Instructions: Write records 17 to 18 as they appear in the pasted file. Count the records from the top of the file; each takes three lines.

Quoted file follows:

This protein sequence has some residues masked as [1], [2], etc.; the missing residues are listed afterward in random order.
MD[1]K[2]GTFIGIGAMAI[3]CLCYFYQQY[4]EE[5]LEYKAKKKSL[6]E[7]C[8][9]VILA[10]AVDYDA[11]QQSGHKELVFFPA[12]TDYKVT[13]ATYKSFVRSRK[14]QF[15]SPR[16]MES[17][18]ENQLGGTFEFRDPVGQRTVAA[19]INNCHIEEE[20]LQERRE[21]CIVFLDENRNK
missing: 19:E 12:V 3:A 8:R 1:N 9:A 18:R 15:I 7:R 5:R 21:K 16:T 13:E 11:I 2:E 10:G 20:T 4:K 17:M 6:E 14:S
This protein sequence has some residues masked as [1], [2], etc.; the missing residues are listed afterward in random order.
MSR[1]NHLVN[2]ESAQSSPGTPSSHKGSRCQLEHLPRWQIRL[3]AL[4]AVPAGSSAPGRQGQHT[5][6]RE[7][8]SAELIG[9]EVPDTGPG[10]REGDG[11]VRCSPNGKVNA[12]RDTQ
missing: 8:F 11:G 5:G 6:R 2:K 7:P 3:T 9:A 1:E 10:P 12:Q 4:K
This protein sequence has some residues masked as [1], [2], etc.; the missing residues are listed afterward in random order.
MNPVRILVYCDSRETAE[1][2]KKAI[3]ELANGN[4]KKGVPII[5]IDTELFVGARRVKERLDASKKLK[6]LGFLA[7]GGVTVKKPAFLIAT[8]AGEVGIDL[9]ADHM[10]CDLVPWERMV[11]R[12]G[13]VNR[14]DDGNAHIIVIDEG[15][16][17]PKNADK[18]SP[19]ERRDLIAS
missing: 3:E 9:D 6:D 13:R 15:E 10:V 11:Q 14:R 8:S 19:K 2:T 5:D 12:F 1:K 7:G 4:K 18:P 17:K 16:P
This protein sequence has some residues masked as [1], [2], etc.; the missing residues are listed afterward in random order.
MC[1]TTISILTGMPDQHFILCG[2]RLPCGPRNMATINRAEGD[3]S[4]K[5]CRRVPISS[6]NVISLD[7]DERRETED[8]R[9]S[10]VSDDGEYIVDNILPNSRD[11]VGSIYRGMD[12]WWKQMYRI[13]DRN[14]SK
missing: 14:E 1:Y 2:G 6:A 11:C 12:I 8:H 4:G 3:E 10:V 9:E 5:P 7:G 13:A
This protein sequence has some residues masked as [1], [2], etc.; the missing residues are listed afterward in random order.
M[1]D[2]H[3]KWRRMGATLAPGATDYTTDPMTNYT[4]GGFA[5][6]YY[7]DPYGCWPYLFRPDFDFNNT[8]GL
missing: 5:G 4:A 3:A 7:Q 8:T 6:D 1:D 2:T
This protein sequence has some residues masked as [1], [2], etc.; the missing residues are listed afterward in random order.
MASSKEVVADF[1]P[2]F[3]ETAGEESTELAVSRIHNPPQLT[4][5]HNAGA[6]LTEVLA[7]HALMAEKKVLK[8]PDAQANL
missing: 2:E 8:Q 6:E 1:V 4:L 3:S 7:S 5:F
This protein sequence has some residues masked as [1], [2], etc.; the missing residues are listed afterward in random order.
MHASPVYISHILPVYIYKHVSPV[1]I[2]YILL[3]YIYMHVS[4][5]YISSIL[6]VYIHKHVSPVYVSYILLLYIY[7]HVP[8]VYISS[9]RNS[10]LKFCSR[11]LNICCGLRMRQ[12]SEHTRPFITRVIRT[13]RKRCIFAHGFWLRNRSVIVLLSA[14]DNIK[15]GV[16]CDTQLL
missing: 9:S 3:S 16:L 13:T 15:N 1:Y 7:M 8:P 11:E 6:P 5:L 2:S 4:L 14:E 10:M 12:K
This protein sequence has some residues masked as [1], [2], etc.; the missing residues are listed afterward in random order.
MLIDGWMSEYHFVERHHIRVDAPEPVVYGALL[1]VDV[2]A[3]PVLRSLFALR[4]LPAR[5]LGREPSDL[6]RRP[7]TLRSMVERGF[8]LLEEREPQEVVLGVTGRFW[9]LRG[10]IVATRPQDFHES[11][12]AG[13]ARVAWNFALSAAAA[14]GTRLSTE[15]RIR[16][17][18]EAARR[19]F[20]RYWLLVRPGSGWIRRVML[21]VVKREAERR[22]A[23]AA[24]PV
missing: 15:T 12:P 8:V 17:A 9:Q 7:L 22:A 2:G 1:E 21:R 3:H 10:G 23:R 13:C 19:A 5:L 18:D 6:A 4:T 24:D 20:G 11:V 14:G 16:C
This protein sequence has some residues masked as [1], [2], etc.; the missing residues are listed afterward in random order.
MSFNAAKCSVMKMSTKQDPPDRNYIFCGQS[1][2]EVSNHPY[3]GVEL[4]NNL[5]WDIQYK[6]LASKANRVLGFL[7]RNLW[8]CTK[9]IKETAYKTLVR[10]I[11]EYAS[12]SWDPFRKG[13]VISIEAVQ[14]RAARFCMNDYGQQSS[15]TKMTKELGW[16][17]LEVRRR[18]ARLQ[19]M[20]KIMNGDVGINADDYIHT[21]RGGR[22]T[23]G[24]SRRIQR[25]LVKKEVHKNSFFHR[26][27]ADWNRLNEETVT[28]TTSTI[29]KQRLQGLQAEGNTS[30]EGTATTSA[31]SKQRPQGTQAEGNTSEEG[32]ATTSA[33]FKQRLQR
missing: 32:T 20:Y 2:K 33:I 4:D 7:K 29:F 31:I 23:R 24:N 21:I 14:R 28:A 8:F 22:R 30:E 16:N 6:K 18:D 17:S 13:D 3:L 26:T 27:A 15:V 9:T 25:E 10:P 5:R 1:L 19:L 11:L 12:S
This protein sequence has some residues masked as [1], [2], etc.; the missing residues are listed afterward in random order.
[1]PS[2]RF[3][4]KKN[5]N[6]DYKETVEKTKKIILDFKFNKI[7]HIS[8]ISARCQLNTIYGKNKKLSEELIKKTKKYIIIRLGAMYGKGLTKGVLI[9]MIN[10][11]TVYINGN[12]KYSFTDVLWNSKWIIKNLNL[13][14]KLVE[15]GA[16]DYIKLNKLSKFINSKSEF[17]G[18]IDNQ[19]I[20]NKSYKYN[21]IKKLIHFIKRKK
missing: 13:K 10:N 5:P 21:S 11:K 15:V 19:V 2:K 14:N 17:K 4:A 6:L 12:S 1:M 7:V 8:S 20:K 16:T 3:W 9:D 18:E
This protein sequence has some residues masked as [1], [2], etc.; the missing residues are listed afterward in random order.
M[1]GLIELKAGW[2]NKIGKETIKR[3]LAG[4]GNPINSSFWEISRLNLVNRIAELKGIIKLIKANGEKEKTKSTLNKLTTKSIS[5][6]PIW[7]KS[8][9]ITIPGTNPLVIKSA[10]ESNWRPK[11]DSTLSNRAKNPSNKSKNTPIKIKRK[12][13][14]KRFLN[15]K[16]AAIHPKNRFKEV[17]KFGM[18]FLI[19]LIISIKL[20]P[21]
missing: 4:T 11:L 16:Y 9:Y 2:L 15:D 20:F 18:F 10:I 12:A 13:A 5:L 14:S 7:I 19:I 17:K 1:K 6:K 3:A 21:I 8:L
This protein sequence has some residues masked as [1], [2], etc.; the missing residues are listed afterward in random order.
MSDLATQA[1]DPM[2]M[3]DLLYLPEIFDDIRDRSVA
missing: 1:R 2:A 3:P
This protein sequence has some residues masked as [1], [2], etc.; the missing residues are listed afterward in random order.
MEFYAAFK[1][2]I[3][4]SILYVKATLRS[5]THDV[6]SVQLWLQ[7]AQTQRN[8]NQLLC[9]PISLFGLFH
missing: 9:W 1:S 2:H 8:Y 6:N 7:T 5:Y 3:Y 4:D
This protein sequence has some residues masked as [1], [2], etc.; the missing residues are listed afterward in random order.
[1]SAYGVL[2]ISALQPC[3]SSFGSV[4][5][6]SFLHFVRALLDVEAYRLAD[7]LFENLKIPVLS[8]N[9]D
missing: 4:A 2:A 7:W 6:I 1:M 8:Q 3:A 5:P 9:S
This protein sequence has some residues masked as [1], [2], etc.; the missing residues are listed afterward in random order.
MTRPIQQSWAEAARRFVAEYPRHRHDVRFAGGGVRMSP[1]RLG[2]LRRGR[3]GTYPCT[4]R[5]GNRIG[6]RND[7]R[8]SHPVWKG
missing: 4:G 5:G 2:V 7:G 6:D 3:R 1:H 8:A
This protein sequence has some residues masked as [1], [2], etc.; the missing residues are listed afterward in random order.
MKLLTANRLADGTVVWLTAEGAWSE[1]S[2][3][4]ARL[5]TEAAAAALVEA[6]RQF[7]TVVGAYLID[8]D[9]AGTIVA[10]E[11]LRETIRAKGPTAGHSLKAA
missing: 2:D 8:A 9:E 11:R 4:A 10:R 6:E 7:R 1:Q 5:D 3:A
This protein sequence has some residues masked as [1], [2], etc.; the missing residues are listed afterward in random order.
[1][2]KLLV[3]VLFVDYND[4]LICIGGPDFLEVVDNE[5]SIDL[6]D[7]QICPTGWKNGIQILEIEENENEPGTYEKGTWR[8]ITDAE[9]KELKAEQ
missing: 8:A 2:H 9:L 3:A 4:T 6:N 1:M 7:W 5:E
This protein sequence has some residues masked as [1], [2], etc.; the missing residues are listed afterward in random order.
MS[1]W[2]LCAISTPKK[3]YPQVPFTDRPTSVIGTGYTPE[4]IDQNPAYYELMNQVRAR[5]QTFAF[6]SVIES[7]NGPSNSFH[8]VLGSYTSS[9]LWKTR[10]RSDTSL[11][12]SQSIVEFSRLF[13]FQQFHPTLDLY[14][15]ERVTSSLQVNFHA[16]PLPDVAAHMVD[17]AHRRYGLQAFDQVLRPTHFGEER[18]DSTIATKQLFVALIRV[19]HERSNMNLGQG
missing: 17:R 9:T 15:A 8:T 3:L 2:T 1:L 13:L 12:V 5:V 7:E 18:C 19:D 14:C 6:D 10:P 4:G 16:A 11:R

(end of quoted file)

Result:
This protein sequence has some residues masked as [1], [2], etc.; the missing residues are listed afterward in random order.
[1][2]KLLV[3]VLFVDYND[4]LICIGGPDFLEVVDNE[5]SIDL[6]D[7]QICPTGWKNGIQILEIEENENEPGTYEKGTWR[8]ITDAE[9]KELKAEQ
missing: 8:A 2:H 9:L 3:A 4:T 6:N 1:M 7:W 5:E
This protein sequence has some residues masked as [1], [2], etc.; the missing residues are listed afterward in random order.
MS[1]W[2]LCAISTPKK[3]YPQVPFTDRPTSVIGTGYTPE[4]IDQNPAYYELMNQVRAR[5]QTFAF[6]SVIES[7]NGPSNSFH[8]VLGSYTSS[9]LWKTR[10]RSDTSL[11][12]SQSIVEFSRLF[13]FQQFHPTLDLY[14][15]ERVTSSLQVNFHA[16]PLPDVAAHMVD[17]AHRRYGLQAFDQVLRPTHFGEER[18]DSTIATKQLFVALIRV[19]HERSNMNLGQG
missing: 17:R 9:T 15:A 8:T 3:L 2:T 1:L 13:L 12:V 5:V 7:E 18:C 19:D 14:C 6:D 10:P 4:G 16:A 11:R